Binge or No? Netflix's GLOW

When I was a kid, my mother was a huge fan of soap operas. In the days before DVRs, and before Netflix made binge-watching a “thing,” she would record an entire week’s worth of her favorite soap, Days of Our Lives, while she worked so that she could spend her Saturdays catching up with all her fictional best friends and lovers and their increasingly wacky lives.

As a result, my father would often chide my mother, a career woman with a Master’s degree, for her deep-abiding love for this evil twin-having, devil-possessed, amnesia-abusing, secret love child-coveting art form. Whenever he did so, my mother would wryly reply that my father’s ability to watch countless hours of WWF wrestling was pretty much precisely the same thing as her Days of Our Lives addiction. Wrestling, she claimed, was really just a soap opera geared toward men. This argument undoubtedly horrified my father, who would inevitably respond by turning up the volume on his wrestling match full blast, as if to say that no series so LOUD AND OBNOXIOUS could possibly be equivalent to a “ladies’ television show.”

But deep down, I think he knew that my mother had a point.


This exact same epiphany is experienced by GLOW’s co-female lead Debbie Eagen, a former soap star who must now try her hand at a role where your ability to “pretty cry” is not nearly as important as the depth with which you can realistically portray the pain of having someone twice your size sit on your face.

Based on an actual TV series of the same name that took to the airwaves for four seasons from 1986 through 1990 (many of the wrestling personas portrayed here are based on characters from the original series), Netflix’s GLOW is a ten-episode half-hour comedy set piece about the (maybe) origins of women’s wrestling.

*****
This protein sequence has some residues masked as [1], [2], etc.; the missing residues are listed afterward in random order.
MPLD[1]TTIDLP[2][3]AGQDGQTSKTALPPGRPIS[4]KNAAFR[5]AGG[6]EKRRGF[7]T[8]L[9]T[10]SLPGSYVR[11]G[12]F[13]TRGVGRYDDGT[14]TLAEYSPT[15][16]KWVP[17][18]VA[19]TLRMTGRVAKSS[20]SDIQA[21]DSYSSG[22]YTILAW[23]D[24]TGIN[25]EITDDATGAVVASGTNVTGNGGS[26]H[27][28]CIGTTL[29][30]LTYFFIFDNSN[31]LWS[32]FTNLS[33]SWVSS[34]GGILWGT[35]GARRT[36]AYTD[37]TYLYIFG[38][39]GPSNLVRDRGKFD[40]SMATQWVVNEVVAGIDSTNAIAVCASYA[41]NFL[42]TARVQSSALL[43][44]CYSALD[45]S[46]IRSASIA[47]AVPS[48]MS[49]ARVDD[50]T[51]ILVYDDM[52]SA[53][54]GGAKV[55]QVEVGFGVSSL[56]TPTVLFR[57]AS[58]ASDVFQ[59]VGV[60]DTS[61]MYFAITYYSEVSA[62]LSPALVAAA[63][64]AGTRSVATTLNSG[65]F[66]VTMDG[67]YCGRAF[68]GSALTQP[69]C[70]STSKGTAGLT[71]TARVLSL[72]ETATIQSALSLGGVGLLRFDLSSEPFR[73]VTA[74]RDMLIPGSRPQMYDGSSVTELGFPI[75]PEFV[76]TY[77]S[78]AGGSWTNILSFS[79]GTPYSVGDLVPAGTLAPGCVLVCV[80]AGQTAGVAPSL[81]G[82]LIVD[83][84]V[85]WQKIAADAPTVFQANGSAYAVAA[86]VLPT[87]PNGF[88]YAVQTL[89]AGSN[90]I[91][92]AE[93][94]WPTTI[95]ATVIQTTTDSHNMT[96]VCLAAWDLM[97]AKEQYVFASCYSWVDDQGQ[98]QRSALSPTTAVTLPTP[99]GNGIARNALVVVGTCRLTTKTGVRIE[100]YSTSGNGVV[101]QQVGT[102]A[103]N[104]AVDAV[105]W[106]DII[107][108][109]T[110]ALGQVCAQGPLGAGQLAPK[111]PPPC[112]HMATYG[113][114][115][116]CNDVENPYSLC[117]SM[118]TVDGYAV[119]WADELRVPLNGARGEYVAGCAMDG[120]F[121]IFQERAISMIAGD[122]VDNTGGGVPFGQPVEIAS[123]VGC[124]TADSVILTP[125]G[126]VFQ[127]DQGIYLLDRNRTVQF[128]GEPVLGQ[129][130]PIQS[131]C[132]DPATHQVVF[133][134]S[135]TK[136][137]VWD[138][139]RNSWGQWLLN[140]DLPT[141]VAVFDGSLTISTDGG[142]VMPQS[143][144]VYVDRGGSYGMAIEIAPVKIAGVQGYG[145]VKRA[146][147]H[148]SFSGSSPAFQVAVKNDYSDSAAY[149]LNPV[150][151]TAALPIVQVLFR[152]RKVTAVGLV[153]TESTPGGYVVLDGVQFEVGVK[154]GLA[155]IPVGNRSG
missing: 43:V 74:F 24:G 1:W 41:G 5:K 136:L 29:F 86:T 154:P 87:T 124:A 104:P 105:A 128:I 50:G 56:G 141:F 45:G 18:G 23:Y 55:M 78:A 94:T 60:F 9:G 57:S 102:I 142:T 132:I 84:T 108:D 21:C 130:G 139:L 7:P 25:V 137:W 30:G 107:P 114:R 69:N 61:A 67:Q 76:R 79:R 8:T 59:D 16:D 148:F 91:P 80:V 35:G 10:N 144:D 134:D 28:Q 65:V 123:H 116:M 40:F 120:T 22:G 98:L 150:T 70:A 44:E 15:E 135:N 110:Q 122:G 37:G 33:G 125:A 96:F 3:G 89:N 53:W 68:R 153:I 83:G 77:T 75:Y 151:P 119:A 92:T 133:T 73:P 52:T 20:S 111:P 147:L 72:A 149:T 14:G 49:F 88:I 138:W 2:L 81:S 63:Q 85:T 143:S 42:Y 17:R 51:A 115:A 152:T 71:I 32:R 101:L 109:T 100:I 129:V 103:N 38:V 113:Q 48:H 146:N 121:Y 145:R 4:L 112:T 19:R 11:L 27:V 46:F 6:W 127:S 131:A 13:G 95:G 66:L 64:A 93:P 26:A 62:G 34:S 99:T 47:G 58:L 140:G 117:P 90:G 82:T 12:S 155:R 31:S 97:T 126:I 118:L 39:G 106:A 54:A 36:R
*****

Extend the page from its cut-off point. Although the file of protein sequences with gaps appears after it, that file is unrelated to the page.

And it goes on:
The REAL cast of GLOW.

Leading this large and diverse cast of mostly female actresses is Alison Brie as Ruth Wilder, a grown-up theater geek and out-of-work actress who’s desperate to find an on-screen role where her character does more than bring a powerful male lead coffee or tell him that his wife is on line two.

This is, perhaps, one of the most interesting things about GLOW the comedy series: the way in which it argues that women’s wrestling, as an art form, was actually pretty progressive for its time period, particularly in the way in which it championed strong females both as the heroes and the villains of its stories. Not such a big accomplishment, you say? Think about what a huge deal everyone made over the Wonder Woman movie actually featuring a female superhero and how long that film took to make it to the big screen. And this is 2017, over thirty years after women’s wrestling premiered on TV!

In GLOW, Ruth is able to take on the role of her dreams, that of a female lead villain who’s strong, tough, takes no prisoners, and would sooner pour scalding hot coffee on a man’s head than serve it to him black with two sugars.